package net.coderodde.stat.support; import java.util.Arrays; import java.util.HashMap; import java.util.Map; import java.util.Random; import net.coderodde.stat.AbstractProbabilityDistribution; /** * This class implements a probability distribution relying on a linked list. * The running times of the main methods are as follows: * * <table> * <tr> <td>Method</td> <td>Complexity</td> </tr> * <tr> <td><tt>addElement </tt></td> * <td><tt>amortized constant time</tt>,</td> </tr> * <tr> <td><tt>sampleElement</tt></td> <td><tt>O(n)</tt>,</td> </tr> * <tr> <td><tt>removeElement</tt></td> <td><tt>O(1)</tt>.</td> </tr> *</table> * * This probability distribution class is best used whenever it is modified * frequently compared to the number of queries made. * * @param <E> the actual type of the elements stored in this probability * distribution. * * @author Rodion "rodde" Efremov * @version 1.61 (Sep 30, 2016) */ public class LinkedListProbabilityDistribution<E> extends AbstractProbabilityDistribution<E> { private static final class LinkedListNode<E> { private final E element; private double weight; private LinkedListNode<E> prev; private LinkedListNode<E> next; LinkedListNode(E element, double weight) { this.element = element; this.weight = weight; } E getElement() { return element; } double getWeight() { return weight; } void setWeight(double weight) { this.weight = weight; } LinkedListNode<E> getPreviousLinkedListNode() { return prev; } LinkedListNode<E> getNextLinkedListNode() { return next; } void setPreviousLinkedListNode(LinkedListNode<E> node) { prev = node; } void setNextLinkedListNode(LinkedListNode<E> node) { next = node; } } /** * This map maps the elements to their respective linked list nodes. */ private final Map<E, LinkedListNode<E>> map = new HashMap<>(); /** * Stores the very first linked list node in this probability distribution. */ private LinkedListNode<E> linkedListHead; /** * Stores the very last linked list node in this probability distribution. */ private LinkedListNode<E> linkedListTail; /** * Construct a new probability distribution. */ public LinkedListProbabilityDistribution() { super(); } /** * Constructs a new probability distribution using the input random number * generator. * * @param random the random number generator to use. */ public LinkedListProbabilityDistribution(Random random) { super(random); } /** * {@inheritDoc } */ @Override public boolean addElement(E element, double weight) { checkWeightIsPositiveAndNonNaN(weight); LinkedListNode<E> node = map.get(element); if (node == null) { node = new LinkedListNode<>(element, weight); if (linkedListHead == null) { linkedListHead = node; } else { linkedListTail.next = node; node.prev = linkedListTail; } linkedListTail = node; map.put(element, node); } else { node.setWeight(node.getWeight() + weight); } totalWeight += weight; return true; } /** * {@inheritDoc } */ @Override public E sampleElement() { checkNotEmpty(map.size()); double value = random.nextDouble() * totalWeight; for (LinkedListNode<E> node = linkedListHead; node != null; node = node.getNextLinkedListNode()) { if (value < node.getWeight()) { return node.getElement(); } value -= node.getWeight(); } throw new IllegalStateException("Should not get here."); } /** * {@inheritDoc } */ @Override public boolean contains(E element) { return map.containsKey(element); } /** * {@inheritDoc } */ @Override public boolean removeElement(E element) { LinkedListNode<E> node = map.remove(element); if (node == null) { return false; } totalWeight -= node.getWeight(); unlink(node); return true; } /** * {@inheritDoc } */ @Override public void clear() { totalWeight = 0.0; map.clear(); linkedListHead = null; linkedListTail = null; } /** * {@inheritDoc } */ @Override public boolean isEmpty() { return map.isEmpty(); } /** * {@inheritDoc } */ @Override public int size() { return map.size(); } private void unlink(LinkedListNode<E> node) { LinkedListNode<E> left = node.getPreviousLinkedListNode(); LinkedListNode<E> right = node.getNextLinkedListNode(); if (left != null) { left.setNextLinkedListNode(node.getNextLinkedListNode()); } else { linkedListHead = node.getNextLinkedListNode(); } if (right != null) { right.setPreviousLinkedListNode(node.getPreviousLinkedListNode()); } else { linkedListTail = node.getPreviousLinkedListNode(); } } public static void main(String[] args) { LinkedListProbabilityDistribution<Integer> pd = new LinkedListProbabilityDistribution<>(); pd.addElement(0, 1.0); pd.addElement(1, 1.0); pd.addElement(2, 1.0); pd.addElement(3, 3.0); int[] counts = new int[4]; for (int i = 0; i < 100; ++i) { Integer myint = pd.sampleElement(); counts[myint]++; System.out.println(myint); } System.out.println(Arrays.toString(counts)); } }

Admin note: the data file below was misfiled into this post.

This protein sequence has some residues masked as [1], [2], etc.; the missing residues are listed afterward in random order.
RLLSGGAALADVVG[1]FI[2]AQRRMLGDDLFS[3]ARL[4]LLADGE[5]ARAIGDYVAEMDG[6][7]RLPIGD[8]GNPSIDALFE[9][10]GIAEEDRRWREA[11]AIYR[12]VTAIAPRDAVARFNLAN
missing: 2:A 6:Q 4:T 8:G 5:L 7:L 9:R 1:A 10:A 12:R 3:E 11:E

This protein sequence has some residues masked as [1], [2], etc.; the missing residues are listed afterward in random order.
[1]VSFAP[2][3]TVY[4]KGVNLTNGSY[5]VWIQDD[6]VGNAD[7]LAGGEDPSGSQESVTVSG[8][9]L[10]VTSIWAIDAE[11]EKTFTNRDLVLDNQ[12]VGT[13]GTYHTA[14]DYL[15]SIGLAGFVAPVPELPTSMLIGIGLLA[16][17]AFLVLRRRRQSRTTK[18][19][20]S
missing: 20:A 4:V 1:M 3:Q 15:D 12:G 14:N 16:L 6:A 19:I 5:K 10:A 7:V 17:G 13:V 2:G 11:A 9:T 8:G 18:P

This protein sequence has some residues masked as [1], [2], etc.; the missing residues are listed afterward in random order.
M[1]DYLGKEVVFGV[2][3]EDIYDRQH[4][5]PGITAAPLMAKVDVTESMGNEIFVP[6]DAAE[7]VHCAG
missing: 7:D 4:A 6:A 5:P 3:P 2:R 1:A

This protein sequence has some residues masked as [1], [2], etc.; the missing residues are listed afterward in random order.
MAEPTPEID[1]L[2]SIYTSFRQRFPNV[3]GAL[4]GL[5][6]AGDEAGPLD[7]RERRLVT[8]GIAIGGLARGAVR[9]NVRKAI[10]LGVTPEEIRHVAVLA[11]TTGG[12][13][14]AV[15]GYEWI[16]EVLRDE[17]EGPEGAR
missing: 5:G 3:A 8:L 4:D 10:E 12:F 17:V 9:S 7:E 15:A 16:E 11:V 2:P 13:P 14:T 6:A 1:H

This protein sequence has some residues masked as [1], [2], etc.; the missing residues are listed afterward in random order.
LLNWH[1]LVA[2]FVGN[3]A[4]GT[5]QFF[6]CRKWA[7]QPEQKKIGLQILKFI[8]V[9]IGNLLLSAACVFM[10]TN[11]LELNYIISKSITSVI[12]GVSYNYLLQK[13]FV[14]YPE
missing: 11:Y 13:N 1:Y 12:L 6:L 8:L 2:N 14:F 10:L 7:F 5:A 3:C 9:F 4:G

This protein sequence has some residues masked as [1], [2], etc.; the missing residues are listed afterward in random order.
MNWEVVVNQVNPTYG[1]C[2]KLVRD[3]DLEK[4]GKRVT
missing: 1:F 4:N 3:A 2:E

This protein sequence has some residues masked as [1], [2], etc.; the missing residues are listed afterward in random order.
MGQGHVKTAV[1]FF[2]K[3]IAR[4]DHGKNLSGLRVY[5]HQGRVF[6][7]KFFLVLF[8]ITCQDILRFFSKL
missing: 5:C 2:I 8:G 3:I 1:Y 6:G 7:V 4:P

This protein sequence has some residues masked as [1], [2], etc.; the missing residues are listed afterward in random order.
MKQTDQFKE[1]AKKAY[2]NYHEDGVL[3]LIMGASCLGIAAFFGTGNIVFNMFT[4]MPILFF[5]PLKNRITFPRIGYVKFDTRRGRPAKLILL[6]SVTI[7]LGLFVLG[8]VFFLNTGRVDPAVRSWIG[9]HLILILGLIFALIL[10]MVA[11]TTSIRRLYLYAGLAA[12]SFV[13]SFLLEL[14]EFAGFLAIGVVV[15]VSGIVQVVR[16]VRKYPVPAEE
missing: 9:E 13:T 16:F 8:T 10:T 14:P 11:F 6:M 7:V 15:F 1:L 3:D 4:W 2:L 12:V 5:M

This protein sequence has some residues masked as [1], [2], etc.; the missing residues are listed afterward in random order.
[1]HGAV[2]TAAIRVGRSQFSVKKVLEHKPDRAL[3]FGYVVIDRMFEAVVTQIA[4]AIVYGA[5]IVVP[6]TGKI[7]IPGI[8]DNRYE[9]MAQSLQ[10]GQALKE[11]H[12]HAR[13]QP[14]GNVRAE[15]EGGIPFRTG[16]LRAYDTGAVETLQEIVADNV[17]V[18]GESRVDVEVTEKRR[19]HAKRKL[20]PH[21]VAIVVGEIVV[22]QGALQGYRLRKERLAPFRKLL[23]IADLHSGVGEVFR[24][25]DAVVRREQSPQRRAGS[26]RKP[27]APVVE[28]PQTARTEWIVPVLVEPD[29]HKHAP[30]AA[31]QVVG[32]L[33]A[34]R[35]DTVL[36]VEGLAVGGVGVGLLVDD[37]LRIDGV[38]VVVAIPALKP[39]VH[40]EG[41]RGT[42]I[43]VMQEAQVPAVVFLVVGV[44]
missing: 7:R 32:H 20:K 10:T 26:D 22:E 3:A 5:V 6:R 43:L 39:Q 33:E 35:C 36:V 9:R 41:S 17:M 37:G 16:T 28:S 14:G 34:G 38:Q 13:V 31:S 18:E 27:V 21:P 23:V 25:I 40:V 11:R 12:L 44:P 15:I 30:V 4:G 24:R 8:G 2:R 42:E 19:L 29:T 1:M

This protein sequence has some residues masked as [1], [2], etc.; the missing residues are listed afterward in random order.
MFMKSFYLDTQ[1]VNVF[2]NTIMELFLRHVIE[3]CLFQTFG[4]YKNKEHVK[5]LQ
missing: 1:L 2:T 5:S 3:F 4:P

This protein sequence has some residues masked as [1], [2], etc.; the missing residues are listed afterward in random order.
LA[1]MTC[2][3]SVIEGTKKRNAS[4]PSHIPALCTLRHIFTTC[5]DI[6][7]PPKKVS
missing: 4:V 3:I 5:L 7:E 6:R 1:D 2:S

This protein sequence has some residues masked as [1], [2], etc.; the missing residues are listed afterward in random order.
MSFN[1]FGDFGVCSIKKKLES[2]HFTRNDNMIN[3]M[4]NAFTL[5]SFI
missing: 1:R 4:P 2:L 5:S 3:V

Finally, we can discuss the tree based probability distribution. The main idea is to organize the element entries according to a balanced binary tree. For that we define to different categories of nodes: